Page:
Jeanne Bonzon, director of learning and development at BEST Award - winning BJC HealthCare in St. Louis, underscores the importance of boosting employees' skills, while offering convenient, safe, digital delivery. Interestingly, despite the IT constraints of healthcare organizations, it has been reported that healthcare is projected to see the most growth across industries in use of e-learning over the next five years. Bonzon's organization is certainly a testament to this as BJC has heeded the call to train employees on tasks from fundamental computer skills to annually mandated courses such as environmental health and safety, all online or via podcast or other mobile delivery format.
Bonzon points out the geographical and timing issues that further necessitate online learning delivery versus classroom-based training. BJC has even designed delivery tools that offer employees at outlying hospitals the opportunity to take part in courses via video conference. They have designed classes in medical terminology and have most recently been asked to offer training on medical billing and coding via mobile devices. The health system also offers online communities of practice via its LMS as more of a "pull" learning initiative. These highly flexible delivery tools are important to a healthcare staff that operates seven days a week, in round-the-clock shifts.
Supporting leaders and successors
The Journal of Health Administration Education reported in 2004 that 75 percent of hospitals do not have succession planning initiatives. The learning organization at San Antonio - based University Health System is glad to be in the minority. Their strategic leadership and succession planning initiatives not only provide the rigor needed to build a strong pipeline for talent, but they go beyond planning for the C-suite alone.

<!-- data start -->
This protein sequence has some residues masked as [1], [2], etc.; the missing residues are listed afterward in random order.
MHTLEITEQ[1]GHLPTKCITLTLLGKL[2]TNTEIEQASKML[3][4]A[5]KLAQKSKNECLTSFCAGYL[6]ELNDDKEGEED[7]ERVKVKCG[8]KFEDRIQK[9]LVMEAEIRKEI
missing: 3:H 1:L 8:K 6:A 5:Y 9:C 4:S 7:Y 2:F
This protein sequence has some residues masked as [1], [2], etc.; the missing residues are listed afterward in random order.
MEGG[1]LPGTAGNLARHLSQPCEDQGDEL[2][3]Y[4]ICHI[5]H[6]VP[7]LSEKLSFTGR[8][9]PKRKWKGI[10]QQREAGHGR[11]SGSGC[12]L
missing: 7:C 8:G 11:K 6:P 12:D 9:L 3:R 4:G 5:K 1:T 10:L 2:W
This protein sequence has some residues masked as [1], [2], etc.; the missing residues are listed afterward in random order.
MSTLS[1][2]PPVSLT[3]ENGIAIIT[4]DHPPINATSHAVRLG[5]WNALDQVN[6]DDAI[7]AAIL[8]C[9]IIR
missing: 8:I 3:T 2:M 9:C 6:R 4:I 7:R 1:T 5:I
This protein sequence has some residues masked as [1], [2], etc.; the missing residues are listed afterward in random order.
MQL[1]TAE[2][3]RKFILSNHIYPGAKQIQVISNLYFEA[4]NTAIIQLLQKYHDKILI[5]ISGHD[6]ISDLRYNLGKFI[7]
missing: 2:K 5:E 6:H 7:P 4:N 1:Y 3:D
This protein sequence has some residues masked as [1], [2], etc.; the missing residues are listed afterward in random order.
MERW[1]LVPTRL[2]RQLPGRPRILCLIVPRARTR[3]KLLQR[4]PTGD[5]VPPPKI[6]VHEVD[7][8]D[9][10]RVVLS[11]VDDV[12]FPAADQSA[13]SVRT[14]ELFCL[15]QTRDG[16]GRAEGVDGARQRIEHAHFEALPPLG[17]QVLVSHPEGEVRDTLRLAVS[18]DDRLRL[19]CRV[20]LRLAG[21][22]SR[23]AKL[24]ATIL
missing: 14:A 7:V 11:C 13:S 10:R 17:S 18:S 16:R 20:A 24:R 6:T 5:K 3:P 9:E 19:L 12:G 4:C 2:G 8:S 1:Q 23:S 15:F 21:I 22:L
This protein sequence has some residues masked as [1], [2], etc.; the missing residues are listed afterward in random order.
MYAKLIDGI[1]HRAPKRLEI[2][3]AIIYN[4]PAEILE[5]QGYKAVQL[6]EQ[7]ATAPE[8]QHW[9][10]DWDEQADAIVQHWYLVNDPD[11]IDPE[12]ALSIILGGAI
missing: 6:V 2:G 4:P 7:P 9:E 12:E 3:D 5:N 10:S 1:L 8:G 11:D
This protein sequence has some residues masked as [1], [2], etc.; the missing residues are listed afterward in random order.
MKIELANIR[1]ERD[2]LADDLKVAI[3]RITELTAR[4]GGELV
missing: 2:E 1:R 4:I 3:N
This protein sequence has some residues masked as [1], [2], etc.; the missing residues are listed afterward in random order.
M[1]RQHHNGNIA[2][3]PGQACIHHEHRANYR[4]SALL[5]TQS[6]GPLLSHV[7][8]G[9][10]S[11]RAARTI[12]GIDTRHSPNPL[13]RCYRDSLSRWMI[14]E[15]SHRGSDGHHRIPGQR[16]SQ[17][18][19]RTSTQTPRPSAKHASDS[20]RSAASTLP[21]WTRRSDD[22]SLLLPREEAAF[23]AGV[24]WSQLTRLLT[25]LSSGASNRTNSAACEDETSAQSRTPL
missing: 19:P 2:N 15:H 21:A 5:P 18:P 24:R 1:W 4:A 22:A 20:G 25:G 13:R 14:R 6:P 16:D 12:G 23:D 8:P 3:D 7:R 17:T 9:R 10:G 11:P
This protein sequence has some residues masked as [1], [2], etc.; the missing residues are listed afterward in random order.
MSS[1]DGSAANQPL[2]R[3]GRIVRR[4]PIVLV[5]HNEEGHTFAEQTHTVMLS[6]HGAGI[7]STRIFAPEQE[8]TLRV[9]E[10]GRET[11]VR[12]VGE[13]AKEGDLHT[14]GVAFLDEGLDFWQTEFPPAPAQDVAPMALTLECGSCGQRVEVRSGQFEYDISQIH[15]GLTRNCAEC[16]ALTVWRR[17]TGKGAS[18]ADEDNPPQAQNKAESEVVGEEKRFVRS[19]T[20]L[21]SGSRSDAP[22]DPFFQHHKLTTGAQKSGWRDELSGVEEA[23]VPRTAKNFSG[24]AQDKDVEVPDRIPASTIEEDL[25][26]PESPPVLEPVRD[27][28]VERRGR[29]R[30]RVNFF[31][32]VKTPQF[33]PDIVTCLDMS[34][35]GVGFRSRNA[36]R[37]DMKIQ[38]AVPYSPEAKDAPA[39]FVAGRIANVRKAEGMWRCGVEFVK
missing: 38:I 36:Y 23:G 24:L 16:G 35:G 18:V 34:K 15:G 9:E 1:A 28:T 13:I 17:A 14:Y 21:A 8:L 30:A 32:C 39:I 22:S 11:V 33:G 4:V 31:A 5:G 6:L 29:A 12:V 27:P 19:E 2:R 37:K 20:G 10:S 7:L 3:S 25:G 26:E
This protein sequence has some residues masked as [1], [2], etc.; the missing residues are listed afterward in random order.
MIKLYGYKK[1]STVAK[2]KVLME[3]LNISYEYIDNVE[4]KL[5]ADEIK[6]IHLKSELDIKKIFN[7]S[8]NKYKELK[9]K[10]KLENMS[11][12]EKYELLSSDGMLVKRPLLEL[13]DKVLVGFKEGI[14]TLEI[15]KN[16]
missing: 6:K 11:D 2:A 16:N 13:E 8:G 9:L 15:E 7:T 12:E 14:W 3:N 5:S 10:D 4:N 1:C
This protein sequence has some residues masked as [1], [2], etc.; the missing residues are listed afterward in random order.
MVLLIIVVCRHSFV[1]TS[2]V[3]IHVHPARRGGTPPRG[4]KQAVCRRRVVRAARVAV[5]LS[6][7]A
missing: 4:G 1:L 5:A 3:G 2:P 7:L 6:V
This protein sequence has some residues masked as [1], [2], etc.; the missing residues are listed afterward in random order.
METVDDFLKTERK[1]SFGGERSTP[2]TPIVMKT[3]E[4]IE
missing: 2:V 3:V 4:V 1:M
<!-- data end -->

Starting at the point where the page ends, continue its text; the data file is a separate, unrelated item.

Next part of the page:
"In our world, it has to do with how structured the leadership development efforts are. Everything we do is highly structured," says Administrative Director Jacque Burandt. So each grouping within its Institute for Leaders, from the Performance Leadership Academy (director level), to the Management Development Academy (team leaders, supervisors, managers, charge nurses, and patient care coordinators), to the Leadership Academy for Physicians, takes a competency-based, highly focused approach to the curricula.
For example, in developing the Leadership Academy for Physicians, UHS followed analysis results that demonstrated a need for strengthened skills in strategic planning, improving operations, communication, and financial translation. The academy makes these skills trainings part of the curricula, to help support a physician staff that is already strong in terms of clinical practice skills.
According to Performance and Development Manager Lynn Lindemann, leadership and succession planning "used to be about who you knew and how you were raised up in the company." UHS's structured, multitiered approach to equipping the right people with the right skills at the right time, makes the old ways truly a thing of the past. By creating a well-trained pool of talent throughout a variety of areas, the pipeline for high-level successors is not only maintained, but meaningful for organizationwide strategic success.
The picture of health
Whatever results from the Congressional healthcare debates, changes to the healthcare system are inevitable and ongoing. Developing learning programs to meet or preempt these changes are a priority, and quality will be the yardstick by which their success will be measured. The learning team at UHS is an example of how this relationship between learning and quality takes shape. "Even if all patients eventually gain access to the same high quality of care, the quality of our service will still differentiate us from other providers," says Burandt. "And that's a major part of how we're directing our learning efforts right now." T+D